2, Number 1, Oct 2001
Strange Land of Academe
The Academic Bestiary. William Morrow & Company,
New York, 1974, pp. 1-3.
Samuel Butlers Erewhon, which is Nowhere spelled
backward, there is nothing backward about Academe. Indeed
many of Conservative Bent think Academe too forward, as
well as out of touch with Reality. If there were another
name for Academe it might be Erehwemos, which has a scholarly
Thus, though Academe may seem fanciful and fantastic,
it really exists and is neither so perfect nor so inaccessible
as Erewhon or Shangri-La or Platos Republic or the
land of the Houyhnhnms. Sometimes it is about as far out
of town as Walden or Brook Farm, but often it is adjacent
to or even in the center or a metropolis. Nonetheless,
though it is easily reached it is not easily breached.
It is one thing to be a Casual Visitor, but quite another
to become an accepted member of the community, a full-fledged
or even half-fledged Academian.
One of the many strange things about Academe is that physically
it can be so close to the Real World and yet spiritually
and psychologically so completely out of it, often failing
to understand it and sometimes bitterly antagonistic toward
it. Most Academians come from the Real World or the Outside
World, and some eventually return to it. Before they enter
Academe they have human characteristics, but these they
soon lose, in the process of adaptation, and become the
grotesque creatures which will be described in the pages
Wherever Academe is, the route to it is much the same.
For the Student it is through the Elementary School, Junior
High School, and High School. Of course the Student may
take the less traveled and more expensive byway, or buyway,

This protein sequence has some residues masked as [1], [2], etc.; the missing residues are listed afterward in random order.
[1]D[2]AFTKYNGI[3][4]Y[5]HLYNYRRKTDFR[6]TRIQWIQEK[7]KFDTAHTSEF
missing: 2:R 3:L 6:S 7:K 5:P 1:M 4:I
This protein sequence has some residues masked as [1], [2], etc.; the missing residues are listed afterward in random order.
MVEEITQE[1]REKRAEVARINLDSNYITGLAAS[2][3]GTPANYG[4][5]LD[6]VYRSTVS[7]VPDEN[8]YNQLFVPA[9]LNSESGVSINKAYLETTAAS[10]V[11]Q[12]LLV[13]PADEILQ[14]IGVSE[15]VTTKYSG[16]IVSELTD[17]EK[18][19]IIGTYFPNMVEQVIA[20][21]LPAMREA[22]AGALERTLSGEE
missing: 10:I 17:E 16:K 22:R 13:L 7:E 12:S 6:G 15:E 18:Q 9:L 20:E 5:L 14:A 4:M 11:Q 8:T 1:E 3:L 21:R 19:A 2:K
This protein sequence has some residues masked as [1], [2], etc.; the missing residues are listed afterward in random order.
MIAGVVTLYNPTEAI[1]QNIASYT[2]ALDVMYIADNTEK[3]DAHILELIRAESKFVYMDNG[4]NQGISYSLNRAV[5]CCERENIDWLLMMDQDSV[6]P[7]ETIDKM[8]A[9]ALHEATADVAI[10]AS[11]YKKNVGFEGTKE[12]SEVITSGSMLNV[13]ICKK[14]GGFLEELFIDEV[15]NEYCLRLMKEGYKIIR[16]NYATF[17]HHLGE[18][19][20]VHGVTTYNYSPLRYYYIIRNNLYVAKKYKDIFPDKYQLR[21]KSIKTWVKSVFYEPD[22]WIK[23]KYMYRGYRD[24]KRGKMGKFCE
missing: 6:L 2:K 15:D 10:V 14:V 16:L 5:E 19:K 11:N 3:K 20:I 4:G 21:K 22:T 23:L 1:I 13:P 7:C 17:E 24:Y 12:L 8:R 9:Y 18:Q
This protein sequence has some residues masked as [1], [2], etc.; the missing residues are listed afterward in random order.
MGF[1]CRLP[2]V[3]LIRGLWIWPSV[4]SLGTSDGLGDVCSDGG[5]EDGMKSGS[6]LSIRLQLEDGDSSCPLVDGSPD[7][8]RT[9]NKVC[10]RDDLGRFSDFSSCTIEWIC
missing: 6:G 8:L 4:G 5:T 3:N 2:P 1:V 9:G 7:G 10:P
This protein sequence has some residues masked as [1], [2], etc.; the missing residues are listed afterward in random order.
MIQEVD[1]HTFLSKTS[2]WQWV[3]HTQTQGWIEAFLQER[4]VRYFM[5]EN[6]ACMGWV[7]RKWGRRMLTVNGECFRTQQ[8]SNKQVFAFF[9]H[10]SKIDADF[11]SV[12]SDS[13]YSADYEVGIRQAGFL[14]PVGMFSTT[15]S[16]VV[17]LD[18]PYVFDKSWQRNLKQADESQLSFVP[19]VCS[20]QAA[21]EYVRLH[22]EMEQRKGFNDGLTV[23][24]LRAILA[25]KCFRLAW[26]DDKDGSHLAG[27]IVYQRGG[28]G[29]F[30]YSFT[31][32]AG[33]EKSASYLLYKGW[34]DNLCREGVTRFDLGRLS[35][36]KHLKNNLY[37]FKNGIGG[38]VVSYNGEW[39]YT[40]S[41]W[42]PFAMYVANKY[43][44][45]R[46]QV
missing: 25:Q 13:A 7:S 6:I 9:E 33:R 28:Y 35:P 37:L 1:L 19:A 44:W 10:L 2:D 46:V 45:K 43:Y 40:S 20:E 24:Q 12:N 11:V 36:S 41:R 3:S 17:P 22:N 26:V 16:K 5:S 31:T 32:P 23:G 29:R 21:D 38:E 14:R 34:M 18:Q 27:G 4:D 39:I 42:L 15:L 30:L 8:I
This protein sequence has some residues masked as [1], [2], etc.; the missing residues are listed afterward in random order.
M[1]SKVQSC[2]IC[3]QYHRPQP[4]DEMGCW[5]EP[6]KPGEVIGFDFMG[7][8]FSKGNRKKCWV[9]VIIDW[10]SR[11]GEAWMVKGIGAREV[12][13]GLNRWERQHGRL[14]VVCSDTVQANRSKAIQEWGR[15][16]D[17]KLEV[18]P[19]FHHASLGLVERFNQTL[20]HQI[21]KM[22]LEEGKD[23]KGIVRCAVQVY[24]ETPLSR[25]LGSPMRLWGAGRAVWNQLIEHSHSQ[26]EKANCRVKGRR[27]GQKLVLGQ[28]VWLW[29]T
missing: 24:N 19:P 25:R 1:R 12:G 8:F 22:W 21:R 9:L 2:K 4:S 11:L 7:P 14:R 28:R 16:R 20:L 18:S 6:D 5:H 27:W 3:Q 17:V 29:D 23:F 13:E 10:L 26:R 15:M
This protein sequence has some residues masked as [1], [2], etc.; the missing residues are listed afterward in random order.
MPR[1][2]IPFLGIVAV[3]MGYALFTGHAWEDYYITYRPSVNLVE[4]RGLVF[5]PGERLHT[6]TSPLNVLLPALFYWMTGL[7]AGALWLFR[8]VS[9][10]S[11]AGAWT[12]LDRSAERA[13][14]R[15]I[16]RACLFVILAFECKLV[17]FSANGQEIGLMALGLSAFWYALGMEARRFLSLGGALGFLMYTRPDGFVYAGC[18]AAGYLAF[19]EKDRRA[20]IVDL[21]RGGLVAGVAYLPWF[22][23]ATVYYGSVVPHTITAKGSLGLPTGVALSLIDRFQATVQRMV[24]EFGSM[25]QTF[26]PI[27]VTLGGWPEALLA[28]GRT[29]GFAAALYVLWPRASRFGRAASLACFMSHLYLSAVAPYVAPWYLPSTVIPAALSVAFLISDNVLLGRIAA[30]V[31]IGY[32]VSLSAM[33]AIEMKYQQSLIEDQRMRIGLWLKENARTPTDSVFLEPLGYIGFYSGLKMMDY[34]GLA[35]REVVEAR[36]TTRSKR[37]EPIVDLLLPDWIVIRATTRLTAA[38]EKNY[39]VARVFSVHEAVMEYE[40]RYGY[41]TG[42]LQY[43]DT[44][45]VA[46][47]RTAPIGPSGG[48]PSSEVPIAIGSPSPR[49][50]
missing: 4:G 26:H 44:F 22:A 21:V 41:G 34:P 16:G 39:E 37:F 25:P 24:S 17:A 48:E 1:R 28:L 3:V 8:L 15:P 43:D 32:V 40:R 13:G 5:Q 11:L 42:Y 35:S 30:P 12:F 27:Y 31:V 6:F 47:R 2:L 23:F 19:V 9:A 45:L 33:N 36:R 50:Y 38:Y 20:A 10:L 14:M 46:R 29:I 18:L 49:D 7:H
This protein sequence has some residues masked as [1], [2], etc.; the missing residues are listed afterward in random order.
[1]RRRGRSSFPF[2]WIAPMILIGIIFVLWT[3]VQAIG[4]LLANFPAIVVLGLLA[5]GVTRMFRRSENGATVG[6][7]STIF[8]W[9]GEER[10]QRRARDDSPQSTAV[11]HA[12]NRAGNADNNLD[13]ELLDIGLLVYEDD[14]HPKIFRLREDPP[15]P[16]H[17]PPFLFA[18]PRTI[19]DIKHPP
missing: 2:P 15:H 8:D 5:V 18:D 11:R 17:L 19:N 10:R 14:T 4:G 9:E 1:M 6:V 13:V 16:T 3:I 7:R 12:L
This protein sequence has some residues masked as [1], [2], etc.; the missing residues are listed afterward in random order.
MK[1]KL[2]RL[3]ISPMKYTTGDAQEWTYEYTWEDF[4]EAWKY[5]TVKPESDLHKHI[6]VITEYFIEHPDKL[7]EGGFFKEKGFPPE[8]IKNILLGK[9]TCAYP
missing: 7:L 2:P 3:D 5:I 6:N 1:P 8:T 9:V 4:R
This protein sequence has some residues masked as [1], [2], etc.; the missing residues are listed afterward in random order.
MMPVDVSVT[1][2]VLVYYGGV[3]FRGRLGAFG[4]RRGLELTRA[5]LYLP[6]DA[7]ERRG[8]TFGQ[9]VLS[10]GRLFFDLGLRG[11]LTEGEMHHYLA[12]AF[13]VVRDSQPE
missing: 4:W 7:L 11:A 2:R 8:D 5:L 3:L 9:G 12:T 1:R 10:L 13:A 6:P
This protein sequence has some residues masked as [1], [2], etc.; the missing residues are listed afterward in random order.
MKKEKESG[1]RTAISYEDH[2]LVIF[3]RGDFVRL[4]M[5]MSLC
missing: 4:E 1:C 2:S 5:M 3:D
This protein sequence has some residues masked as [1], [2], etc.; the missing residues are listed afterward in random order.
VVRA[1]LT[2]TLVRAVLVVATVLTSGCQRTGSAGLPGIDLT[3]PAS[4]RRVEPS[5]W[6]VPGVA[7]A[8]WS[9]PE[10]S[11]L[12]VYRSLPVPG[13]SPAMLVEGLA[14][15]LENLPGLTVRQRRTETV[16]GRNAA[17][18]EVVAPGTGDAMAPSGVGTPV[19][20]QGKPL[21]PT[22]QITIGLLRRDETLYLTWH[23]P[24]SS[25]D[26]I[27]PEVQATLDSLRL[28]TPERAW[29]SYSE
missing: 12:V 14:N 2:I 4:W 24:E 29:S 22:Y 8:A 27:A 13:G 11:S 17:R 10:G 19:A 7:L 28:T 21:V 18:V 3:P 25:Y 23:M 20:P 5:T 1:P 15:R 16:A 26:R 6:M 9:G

that leads through the Private School, confusingly known
in the Old Country as the Public School. Such an institution,
especially the Prestigious Private School, may give a
foretaste of Academe, but still a foretaste is not quite
the same as the entire meal.
During all of this Schooling and Student assumes a few
if any of the characteristics of the denizens of Academe.
It may therefore enter Academe quite innocently, with
a virgin mind if nothing else, lured into it by Status-Seeking,
pressure from its Peer Group, or Family Pride. In time
of war it may be seeking refuge from that fearsome ogre,
the Draft. Sometimes it knows even before it enters Academe
that it does not belong there. Sometimes it discovers
this only after it is inside, but, even after seeing through
it, it stubbornly or docilely sees it through. Sometimes
is leaves abruptly when faced by one or more of those
three frightful Fates: Failure, Suspension, and Expulsion.
For the Professor or the Administrator the route is the
same but longer, including the ultimate transmogrification
of Graduate School. The Academian of this species will
have surmounted such awesome barriers as the Dissertation
and the Oral. It is such an Academian, unlike the Student,
that becomes wholly identified with Academe and gives
its heart and soul to it. Some, to be sure, do not believe
in the soul, while others are thought by Students to be
Life in Academe is different from life in the Real World
in many ways, some of them incredible to the inexperienced.
For instance there are only nine months in the Academic
Year, and the Calendar besides being full of dates is
full of Events. Commencement is when the Adacemic Year
finishes instead of when it commences. Everyone carries
a Load, either a Teaching Load or a Course Load, but the
Load is invisible except for that anguished look on the
face of an Academian that thinks itself overloaded. Though
many Liberal Academians believe in a Classless Society,
there is no place where there are more classes, the lowest
being the Eight oClock Class. And so it goes, though
one wonders how.
Academe is not a Never-Never Land, it is an Ever-Ever
Land. There is no doubt that, unbelievable as it is, it
exists and has existed for hundreds of years. Some trace
it as far back as Socrates (469-388 B.C.), who was accused
of corrupting the young by exposing them to Knowledge.
If Socrates seemed not reluctant to drink the hemlock,
it may be because he realized what he had created: the
* Spelled backwards, as you probably noticed, it is Somewhere.
It is also more accurate than Butler's spelling of Erewhon,
which should have been Erehwon.
** A dull professor may even be considered lifeless, or
at any rate far from lively.
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